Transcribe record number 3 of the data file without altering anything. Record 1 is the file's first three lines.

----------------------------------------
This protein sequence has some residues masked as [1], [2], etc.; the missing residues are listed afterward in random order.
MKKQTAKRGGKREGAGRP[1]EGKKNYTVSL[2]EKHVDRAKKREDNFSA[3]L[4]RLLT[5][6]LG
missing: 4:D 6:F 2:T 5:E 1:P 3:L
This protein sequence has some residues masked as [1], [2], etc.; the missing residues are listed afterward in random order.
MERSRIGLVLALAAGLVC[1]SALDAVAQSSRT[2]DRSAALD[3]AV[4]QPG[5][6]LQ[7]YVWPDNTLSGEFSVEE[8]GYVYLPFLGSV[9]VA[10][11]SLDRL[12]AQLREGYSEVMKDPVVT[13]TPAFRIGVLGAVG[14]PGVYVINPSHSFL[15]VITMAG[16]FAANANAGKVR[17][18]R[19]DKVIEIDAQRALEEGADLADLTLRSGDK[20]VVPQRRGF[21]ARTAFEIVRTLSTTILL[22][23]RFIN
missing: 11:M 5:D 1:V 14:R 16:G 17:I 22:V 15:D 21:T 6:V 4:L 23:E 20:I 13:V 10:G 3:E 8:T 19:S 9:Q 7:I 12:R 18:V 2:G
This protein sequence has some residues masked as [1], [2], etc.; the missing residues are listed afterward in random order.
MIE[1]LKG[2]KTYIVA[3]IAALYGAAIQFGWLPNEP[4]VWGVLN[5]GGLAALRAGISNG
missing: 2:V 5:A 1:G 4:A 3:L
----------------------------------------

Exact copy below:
This protein sequence has some residues masked as [1], [2], etc.; the missing residues are listed afterward in random order.
MIE[1]LKG[2]KTYIVA[3]IAALYGAAIQFGWLPNEP[4]VWGVLN[5]GGLAALRAGISNG
missing: 2:V 5:A 1:G 4:A 3:L